Quantcast

Toxic Leftovers From Giant Mine Found in Snowshoe Hares

Animals
Snowshoe hares near the now closed Giant Mine outside of Yellowknife, N.W.T show signs of arsenic contamination. Denali NPS / Flickr / CC BY-SA

By Som Niyogi and Solomon Amuno

Even though it was closed decades ago, the Giant Mine on the outskirts of Yellowknife has left a long environmental legacy.


The gold extraction process, which required roasting ores at extremely high temperatures, created a toxic byproduct called arsenic trioxide. For about 55 years (1948-2004), arsenic and other toxic elements were released into the environment, causing widespread contamination of the terrestrial and aquatic ecosystems around Yellowknife.

About 237,000 tonnes of arsenic trioxide dust is buried underground, and several nearby lakes show arsenic contamination.

Elevated arsenic levels have also been reported in soil, vegetation and fish around Yellowknife, but we knew little about how it has affected the health of the small mammals that live in the area.

Many of these fur-bearing animals are still being trapped for their pelts and for food, so knowing their arsenic levels is also important for human health.

Weak Bones

Small mammals can serve as sentinels for environmental contamination. Snowshoe hares (Lepus americanus) live in a relatively small area and eat soil, so they are likely to accumulate higher levels of arsenic and other trace metals from the environment.

Exposure to elevated levels of arsenic can cause damage to the liver and other organs. And cadmium, a toxic metal and another byproduct of the gold extraction process, can replace calcium in the bones, leading to bone deformities and weakness.

In humans, chronic arsenic exposure (usually from water) can lead to changes in skin colour, skin growths and cancers of the skin, lung and internal organs.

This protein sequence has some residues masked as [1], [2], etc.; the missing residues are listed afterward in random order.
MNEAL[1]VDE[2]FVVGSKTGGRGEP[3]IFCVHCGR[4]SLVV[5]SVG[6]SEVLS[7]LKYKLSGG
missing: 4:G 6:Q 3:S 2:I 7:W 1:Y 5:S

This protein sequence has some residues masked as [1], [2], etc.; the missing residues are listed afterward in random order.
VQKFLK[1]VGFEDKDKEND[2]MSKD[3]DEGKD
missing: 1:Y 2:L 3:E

When we measured arsenic and cadmium levels in hares living within two kilometres of the Giant Mine and compared them to hares living about 20 kilometres away from Yellowknife, the results were striking.

The arsenic levels in the guts of snowshoe hares living near the Giant Mine were 20-50 times greater than those living away from it. We also saw higher concentrations of arsenic in the organs and nails of the Giant Mine hares.

Cadmium levels were also higher but the difference wasn't as marked. Hares from both locations had weaker bones and showed signs of osteoporosis, probably due to chronic exposure to cadmium.

Ecological Implications

This chronic exposure to elevated levels of arsenic and cadmium may explain why snowshoe hares living near the Giant Mine are in poor health.

Wildlife living in metal contaminated areas in other parts of the world have also shown problems with reproduction, osteoporosis, neurological damage and chronic metabolic disease. But in Canada, it's the first time we've seen small wild mammals with chronic arsenic poisoning.

The high levels of pollutants could compromise the long-term survival of the snowshoe hare and other small mammals in the Yellowknife area.